When the results were published, the Greek researchers wrote that the topic required further exploration. But so far no similar studies have been conducted. In 2013, researchers reported that a ketogenic diet works for autism-like behaviors in mice. There is a need for scientific studies that evaluate whether a subgroup of children with autism can be helped by a strict low-carbohydrate diet. Autism is a disability that is on the increase among children and it’s important to find effective treatments.

Other facts: Several connections between gluten and the brain

There is a rare form of celiac disease called gluten ataxia where patients have gluten-related antibodies in their blood. People with ataxia lose their motor skills. Some are no longer able to walk and need wheelchairs. The reason is that the immune system attacks and destroys part of the cerebellum.

A large registry study from Sweden shows an association between celiac disease and epilepsy; epilepsy is 40 percent more common among people who have gluten intolerance. Nobody knows yet why these connections exist.

References:

Autism on the increase among children:

Prevalence of autism in a US metropolitan area (2003)

Prevalence of autism spectrum disorders–Autism and Developmental Disabilities Monitoring Network, 14 sites, United States, 2008 (2012)

The prevalence of autism spectrum disorders in toddlers: a population study of 2-year-old Swedish children (2012)

Studies about how a gluten and dairy-free diet affects children with autism:

Gluten- and casein-free dietary intervention for autism spectrum conditions (2012)

Gluten- and casein-free diets for autistic spectrum disorder (2008).

The ScanBrit randomised, controlled, single-blind study of a gluten- and casein-free dietary intervention for children with autism spectrum disorders (2010).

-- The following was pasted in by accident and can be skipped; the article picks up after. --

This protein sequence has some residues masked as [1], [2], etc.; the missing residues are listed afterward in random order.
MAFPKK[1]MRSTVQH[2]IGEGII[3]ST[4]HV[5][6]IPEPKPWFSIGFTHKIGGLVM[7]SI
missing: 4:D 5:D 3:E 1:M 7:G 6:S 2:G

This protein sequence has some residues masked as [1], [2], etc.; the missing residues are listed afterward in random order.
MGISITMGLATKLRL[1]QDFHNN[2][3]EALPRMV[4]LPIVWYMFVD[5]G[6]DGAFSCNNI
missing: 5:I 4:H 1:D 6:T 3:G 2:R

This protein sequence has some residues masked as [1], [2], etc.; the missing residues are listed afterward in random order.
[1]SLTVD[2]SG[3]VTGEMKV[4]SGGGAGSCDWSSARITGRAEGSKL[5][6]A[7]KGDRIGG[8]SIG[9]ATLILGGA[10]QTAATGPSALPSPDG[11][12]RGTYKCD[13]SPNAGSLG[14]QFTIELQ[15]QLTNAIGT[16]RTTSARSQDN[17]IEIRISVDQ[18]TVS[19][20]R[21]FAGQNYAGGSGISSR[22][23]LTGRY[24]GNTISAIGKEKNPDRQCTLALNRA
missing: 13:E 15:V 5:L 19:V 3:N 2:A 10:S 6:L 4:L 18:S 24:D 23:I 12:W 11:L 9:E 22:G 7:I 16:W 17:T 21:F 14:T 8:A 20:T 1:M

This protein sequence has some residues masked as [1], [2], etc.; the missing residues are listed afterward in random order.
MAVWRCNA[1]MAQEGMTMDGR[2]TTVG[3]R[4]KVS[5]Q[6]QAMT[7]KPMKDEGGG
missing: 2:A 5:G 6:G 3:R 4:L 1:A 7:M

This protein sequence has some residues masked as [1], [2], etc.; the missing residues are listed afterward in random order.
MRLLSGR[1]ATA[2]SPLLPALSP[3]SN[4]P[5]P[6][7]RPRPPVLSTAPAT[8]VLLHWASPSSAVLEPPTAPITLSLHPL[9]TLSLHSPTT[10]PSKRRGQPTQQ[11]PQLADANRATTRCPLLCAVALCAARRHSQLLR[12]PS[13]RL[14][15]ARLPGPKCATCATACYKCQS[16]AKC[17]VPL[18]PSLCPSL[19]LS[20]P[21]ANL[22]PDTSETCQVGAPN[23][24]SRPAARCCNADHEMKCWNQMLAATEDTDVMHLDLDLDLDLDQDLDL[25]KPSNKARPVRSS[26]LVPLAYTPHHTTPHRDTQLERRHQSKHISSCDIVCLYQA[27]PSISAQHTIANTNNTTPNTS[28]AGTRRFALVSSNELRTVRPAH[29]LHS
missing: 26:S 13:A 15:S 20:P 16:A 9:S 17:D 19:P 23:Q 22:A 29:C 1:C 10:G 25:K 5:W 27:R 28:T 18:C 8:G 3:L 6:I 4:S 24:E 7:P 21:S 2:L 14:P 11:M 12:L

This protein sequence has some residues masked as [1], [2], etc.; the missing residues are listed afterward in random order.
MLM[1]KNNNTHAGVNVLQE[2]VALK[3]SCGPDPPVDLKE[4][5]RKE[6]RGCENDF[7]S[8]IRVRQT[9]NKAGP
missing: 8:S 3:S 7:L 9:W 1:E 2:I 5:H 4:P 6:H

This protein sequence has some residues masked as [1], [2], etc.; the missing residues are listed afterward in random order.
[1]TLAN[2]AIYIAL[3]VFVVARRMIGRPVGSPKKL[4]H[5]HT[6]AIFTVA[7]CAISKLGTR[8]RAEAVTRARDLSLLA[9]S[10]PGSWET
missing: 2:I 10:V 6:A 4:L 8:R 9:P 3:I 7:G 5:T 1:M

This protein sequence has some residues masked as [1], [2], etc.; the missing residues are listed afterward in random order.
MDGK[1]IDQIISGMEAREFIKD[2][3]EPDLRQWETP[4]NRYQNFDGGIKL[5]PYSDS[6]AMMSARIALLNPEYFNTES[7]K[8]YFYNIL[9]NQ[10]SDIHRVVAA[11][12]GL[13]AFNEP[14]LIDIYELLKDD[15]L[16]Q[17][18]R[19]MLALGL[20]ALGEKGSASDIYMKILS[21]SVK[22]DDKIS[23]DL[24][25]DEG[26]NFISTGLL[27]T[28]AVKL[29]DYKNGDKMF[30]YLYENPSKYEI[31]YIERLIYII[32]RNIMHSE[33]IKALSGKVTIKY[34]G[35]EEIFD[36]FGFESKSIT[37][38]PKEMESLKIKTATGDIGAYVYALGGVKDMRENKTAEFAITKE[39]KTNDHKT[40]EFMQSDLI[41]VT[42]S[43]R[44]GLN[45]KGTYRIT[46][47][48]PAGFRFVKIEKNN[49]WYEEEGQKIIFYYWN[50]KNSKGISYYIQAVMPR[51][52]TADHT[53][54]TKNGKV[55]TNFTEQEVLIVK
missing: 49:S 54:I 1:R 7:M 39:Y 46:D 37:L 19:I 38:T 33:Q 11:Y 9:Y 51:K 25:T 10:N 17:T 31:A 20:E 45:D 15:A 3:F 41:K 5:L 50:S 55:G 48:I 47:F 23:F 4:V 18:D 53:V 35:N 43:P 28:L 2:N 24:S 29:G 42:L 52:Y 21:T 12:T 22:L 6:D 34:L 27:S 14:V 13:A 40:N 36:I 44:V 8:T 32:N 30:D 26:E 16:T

Children with autism commonly have problems with their bowels and intestinal flora:

Gastrointestinal Problems in Children with Autism, Developmental Delays or Typical Development (2013).

Parent-reported gastro-intestinal symptoms in children with autism spectrum disorders (2013)

The prevalence of gastrointestinal problems in children across the United States with autism spectrum disorders from families with multiple affected members (2011)

Reduced incidence of Prevotella and other fermenters in intestinal microflora of autistic children (2013).

Impaired carbohydrate digestion and transport and mucosal dysbiosis in the intestines of children with autism and gastrointestinal disturbances (2011)

Gastrointestinal microflora studies in late-onset autism (2002) 

People with autism have gluten-related antibodies in their blood:

Increased risk of epilepsy in biopsy-verified celiac disease: a population-based cohort study (2012).

A nationwide study of the association between celiac disease and the risk of autistic spectrum disorders (2013)

Antibodies against food antigens in patients with autistic spectrum disorders (2013)

Markers of Celiac Disease and Gluten Sensitivity in Children with Autism (2013)

Studies that show that intestinal flora can influence behavior:

Microbiota modulate behavioral and physiological abnormalities associated with neurodevelopmental disorders (2013)

Toward effective probiotics for autism and other neurodevelopmental disorders (2013)

Normal gut microbiota modulates brain development and behavior (2011)

About a ketogenic diet and epilepsy:

Ketogenic diet for the treatment of refractory epilepsy in children: A systematic review of efficacy (2000)

A decade of the modified Atkins diet (2003-2013): Results, insights, and future directions (2013)

Neuroprotective and disease-modifying effects of the ketogenic diet (2006).

About dysfunctional mitochondria in epilepsy and autism:

Mitochondrial dysfunction in epilepsy (2013).

The ketogenic diet increases mitochondrial glutathione levels (2008).

Mitochondrial reactive oxygen species regulate the strength of inhibitory GABA-mediated synaptic transmission (2014)

Mitochondrial dysfunction in autism spectrum disorders: a systematic review and meta-analysis (2012).

Mitochondrial dysfunction in autism (2010).

About the connections between epilepsy and autism:

Epilepsy beyond seizure: a population-based study of comorbidities (2014)

The co-morbidity burden of children and young adults with autism spectrum disorders (2012).

De novo mutations in epileptic encephalopathies (2013).

Studies about a ketogenic diet and autism:

Application of a ketogenic diet in children with autistic behavior: pilot study (2003)

Ketogenic diet improves core symptoms of autism in BTBR mice (2013)

A Review of Traditional and Novel Treatments for Seizures in Autism Spectrum Disorder: Findings from a Systematic Review and Expert Panel (2013)